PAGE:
According to Zamfir and Bădescu, neoliberal policies were implemented in Romania in a more extreme manner than in other eastern countries. As recently as 2017, the average GDP per capita of the countries that joined the EU in 2004 was around 83 per cent of the European average; for Romania, that figure was just 63 per cent.

Since the 1990s, a social and economic model of “peripheral capitalism” has been “introduced throughout the East,” says Bădescu. As he explains, this system creates “sustained underdevelopment and perpetual poverty, and the two associated phenomena of precipitous population decline and youth exodus”.

In some countries, “the east-west migration momentum shows no sign of stopping,” he adds. And while population decline has begun to slow down in Romania (since 2016), Poland (2017) and Bulgaria (2019), it “remains high from one generation to the next”. In the other ex-communist nations, more people are already returning to their homelands than are emigrating abroad.

MEP Maestre acknowledges that, although the EU has so far adopted specific measures for different affected areas, “we have not been able to reflect on, much less respond to, those reasons”. In the past decade, “some governments have chosen to gut public services. But every time a health centre or a school is closed, people are encouraged to leave their villages. We are not talking about this enough”.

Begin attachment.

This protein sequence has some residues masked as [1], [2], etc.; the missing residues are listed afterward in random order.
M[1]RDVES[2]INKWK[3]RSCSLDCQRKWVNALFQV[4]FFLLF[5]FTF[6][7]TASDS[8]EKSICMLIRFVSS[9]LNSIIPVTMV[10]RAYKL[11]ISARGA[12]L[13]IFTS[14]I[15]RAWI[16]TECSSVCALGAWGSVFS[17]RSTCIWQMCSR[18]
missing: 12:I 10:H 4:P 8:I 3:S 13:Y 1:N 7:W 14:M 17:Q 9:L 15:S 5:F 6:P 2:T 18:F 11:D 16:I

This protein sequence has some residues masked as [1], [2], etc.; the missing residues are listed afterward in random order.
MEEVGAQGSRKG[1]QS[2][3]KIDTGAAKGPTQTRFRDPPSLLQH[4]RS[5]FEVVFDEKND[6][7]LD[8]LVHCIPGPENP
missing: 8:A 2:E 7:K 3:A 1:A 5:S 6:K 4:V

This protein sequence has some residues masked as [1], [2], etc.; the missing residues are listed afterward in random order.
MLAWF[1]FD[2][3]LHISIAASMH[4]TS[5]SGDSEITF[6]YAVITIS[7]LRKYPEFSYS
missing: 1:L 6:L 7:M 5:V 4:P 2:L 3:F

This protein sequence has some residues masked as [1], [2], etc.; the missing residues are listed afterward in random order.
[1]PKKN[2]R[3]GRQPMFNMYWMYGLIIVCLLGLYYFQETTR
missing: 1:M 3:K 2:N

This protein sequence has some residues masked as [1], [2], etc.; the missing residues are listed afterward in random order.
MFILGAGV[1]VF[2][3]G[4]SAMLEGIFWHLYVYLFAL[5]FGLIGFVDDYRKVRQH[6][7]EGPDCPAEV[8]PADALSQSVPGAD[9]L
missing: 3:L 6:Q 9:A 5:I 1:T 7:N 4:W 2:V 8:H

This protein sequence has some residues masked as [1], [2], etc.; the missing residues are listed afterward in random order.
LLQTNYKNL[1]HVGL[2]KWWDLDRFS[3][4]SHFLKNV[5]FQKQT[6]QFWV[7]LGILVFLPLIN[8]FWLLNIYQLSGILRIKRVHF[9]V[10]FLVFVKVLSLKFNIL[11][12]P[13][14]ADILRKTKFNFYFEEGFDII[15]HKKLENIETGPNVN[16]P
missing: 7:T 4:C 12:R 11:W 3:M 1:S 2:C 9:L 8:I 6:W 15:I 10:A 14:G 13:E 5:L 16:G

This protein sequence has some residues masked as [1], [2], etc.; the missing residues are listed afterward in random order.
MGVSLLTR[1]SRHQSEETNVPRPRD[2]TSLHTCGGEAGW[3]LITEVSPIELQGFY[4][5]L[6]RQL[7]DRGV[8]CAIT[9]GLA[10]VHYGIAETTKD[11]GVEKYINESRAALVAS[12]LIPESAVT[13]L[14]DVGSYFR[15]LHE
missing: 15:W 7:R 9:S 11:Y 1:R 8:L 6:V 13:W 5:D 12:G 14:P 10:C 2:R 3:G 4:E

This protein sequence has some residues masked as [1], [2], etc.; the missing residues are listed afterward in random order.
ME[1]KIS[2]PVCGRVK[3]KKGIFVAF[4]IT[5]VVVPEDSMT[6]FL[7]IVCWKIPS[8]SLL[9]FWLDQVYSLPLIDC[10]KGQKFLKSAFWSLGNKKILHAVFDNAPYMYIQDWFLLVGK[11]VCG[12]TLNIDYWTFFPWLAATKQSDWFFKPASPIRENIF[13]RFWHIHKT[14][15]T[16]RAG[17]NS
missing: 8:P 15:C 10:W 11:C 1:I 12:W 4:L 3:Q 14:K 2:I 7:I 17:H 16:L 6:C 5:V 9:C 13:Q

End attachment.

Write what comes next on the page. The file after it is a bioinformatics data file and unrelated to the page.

“I think there is a lack of method when it comes to proposing solutions,” she says. “For example, I find it hard to understand why no one has taken education and training planning seriously, or why gender and equal opportunity policies have been so neglected, when we know that young people and women are the first to leave”. The report that Maestre defends highlights the importance of guaranteeing access to “regular and up-to-date training,” so that people in rural areas too can adapt to the new demands of the labour market and not be left behind because of where they live.

Europe faces a tumultuous future if these problems are not addressed

While Maestre remains optimistic and focused on solutions, Bădescu warns that the current “asymmetric geography of chronic gaps between east and west, north and south” should not be allowed to be “legitimised,” as was the case with the “well-known doctrine of a multi-speed Europe, recently relaunched by Emmanuel Macron”.

If this “asymmetry” is not resolved, he argues, “the system will descend into a crisis that will be difficult to manage” and could end up generating such strong migratory and social tensions that European governments will be tempted to “adopt authoritarian policies”. These problems are causing a serious “break down in confidence in state institutions,” encouraging euro-scepticism and the “systematisation of social disillusionment” against a backdrop of “relative poverty” that gives rise to “extremist polarisation” and, in post-communist Europe, to a certain “nostalgia for the past,” says Bădescu.

“Europe’s future risks being defined by these grave problems,” he warns. If its structural roots remain unaddressed, our era will be one of an EU “of turmoil and stagnation, not of progress as the optimists of the European agenda in Brussels believe”.

This article has been translated from Spanish by Brandon Johnson